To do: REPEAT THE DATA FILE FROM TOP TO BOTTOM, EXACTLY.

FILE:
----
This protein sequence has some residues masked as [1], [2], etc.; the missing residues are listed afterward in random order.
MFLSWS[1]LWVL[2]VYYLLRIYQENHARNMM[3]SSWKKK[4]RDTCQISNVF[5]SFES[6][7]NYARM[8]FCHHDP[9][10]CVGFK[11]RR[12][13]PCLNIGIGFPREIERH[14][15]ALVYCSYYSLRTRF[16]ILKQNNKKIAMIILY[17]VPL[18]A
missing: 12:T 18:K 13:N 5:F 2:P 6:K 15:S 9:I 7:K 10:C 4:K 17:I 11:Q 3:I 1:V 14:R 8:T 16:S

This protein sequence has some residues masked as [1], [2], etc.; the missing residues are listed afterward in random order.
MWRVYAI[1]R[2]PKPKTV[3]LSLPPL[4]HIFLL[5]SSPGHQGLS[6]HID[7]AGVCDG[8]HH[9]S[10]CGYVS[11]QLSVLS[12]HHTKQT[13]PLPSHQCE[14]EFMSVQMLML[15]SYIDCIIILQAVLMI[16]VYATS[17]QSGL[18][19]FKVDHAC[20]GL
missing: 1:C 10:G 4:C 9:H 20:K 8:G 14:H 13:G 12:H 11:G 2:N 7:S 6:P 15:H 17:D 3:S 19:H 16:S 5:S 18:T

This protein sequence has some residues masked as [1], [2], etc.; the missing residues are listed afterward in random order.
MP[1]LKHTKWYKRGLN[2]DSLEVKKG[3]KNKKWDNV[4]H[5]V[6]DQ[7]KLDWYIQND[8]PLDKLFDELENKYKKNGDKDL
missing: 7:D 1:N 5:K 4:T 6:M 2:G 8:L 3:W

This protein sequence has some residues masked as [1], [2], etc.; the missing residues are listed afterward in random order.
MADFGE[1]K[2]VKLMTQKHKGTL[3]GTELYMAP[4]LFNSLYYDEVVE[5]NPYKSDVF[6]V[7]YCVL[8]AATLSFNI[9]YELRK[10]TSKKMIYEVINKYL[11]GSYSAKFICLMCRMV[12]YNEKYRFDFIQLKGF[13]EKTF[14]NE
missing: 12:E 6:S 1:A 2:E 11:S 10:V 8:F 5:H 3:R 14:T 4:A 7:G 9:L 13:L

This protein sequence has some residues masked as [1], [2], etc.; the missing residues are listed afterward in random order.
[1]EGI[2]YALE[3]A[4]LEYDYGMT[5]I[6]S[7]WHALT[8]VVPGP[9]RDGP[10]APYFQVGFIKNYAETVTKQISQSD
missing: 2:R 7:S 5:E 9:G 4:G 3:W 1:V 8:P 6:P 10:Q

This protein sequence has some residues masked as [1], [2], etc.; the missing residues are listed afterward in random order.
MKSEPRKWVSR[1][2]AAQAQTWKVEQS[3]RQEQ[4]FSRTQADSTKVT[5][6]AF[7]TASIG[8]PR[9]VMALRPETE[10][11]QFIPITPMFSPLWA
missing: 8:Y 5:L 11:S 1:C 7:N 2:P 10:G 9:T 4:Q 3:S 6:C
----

This protein sequence has some residues masked as [1], [2], etc.; the missing residues are listed afterward in random order.
MFLSWS[1]LWVL[2]VYYLLRIYQENHARNMM[3]SSWKKK[4]RDTCQISNVF[5]SFES[6][7]NYARM[8]FCHHDP[9][10]CVGFK[11]RR[12][13]PCLNIGIGFPREIERH[14][15]ALVYCSYYSLRTRF[16]ILKQNNKKIAMIILY[17]VPL[18]A
missing: 12:T 18:K 13:N 5:F 2:P 6:K 15:S 9:I 7:K 10:C 4:K 17:I 11:Q 3:I 1:V 14:R 8:T 16:S

This protein sequence has some residues masked as [1], [2], etc.; the missing residues are listed afterward in random order.
MWRVYAI[1]R[2]PKPKTV[3]LSLPPL[4]HIFLL[5]SSPGHQGLS[6]HID[7]AGVCDG[8]HH[9]S[10]CGYVS[11]QLSVLS[12]HHTKQT[13]PLPSHQCE[14]EFMSVQMLML[15]SYIDCIIILQAVLMI[16]VYATS[17]QSGL[18][19]FKVDHAC[20]GL
missing: 1:C 10:G 4:C 9:H 20:K 8:G 14:H 13:G 12:H 11:G 2:N 7:S 6:P 15:H 17:D 3:S 19:H 16:S 5:S 18:T

This protein sequence has some residues masked as [1], [2], etc.; the missing residues are listed afterward in random order.
MP[1]LKHTKWYKRGLN[2]DSLEVKKG[3]KNKKWDNV[4]H[5]V[6]DQ[7]KLDWYIQND[8]PLDKLFDELENKYKKNGDKDL
missing: 7:D 1:N 5:K 4:T 6:M 2:G 8:L 3:W

This protein sequence has some residues masked as [1], [2], etc.; the missing residues are listed afterward in random order.
MADFGE[1]K[2]VKLMTQKHKGTL[3]GTELYMAP[4]LFNSLYYDEVVE[5]NPYKSDVF[6]V[7]YCVL[8]AATLSFNI[9]YELRK[10]TSKKMIYEVINKYL[11]GSYSAKFICLMCRMV[12]YNEKYRFDFIQLKGF[13]EKTF[14]NE
missing: 12:E 6:S 1:A 2:E 11:S 10:V 8:F 5:H 3:R 14:T 4:A 7:G 9:L 13:L

This protein sequence has some residues masked as [1], [2], etc.; the missing residues are listed afterward in random order.
[1]EGI[2]YALE[3]A[4]LEYDYGMT[5]I[6]S[7]WHALT[8]VVPGP[9]RDGP[10]APYFQVGFIKNYAETVTKQISQSD
missing: 2:R 7:S 5:E 9:G 4:G 3:W 1:V 8:P 6:P 10:Q

This protein sequence has some residues masked as [1], [2], etc.; the missing residues are listed afterward in random order.
MKSEPRKWVSR[1][2]AAQAQTWKVEQS[3]RQEQ[4]FSRTQADSTKVT[5][6]AF[7]TASIG[8]PR[9]VMALRPETE[10][11]QFIPITPMFSPLWA
missing: 8:Y 5:L 11:S 1:C 7:N 2:P 10:G 9:T 4:Q 3:S 6:C